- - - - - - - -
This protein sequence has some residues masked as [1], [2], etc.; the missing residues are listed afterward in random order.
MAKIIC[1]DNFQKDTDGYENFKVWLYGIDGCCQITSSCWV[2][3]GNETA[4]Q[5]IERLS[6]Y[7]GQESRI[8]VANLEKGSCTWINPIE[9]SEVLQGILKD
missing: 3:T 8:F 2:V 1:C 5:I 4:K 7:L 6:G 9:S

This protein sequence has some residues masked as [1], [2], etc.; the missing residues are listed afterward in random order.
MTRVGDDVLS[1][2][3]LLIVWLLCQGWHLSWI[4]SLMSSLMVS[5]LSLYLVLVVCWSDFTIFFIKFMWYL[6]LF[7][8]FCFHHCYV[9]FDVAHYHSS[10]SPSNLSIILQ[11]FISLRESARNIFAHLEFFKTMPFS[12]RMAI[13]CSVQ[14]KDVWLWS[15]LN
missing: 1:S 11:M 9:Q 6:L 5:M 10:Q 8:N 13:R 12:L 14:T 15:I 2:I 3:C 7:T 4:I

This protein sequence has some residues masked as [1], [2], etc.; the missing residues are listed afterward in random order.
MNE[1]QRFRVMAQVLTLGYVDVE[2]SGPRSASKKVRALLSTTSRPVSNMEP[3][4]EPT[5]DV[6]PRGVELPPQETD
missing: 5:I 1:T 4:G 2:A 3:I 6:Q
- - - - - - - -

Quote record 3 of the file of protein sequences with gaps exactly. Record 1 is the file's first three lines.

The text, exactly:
This protein sequence has some residues masked as [1], [2], etc.; the missing residues are listed afterward in random order.
MNE[1]QRFRVMAQVLTLGYVDVE[2]SGPRSASKKVRALLSTTSRPVSNMEP[3][4]EPT[5]DV[6]PRGVELPPQETD
missing: 5:I 1:T 4:G 2:A 3:I 6:Q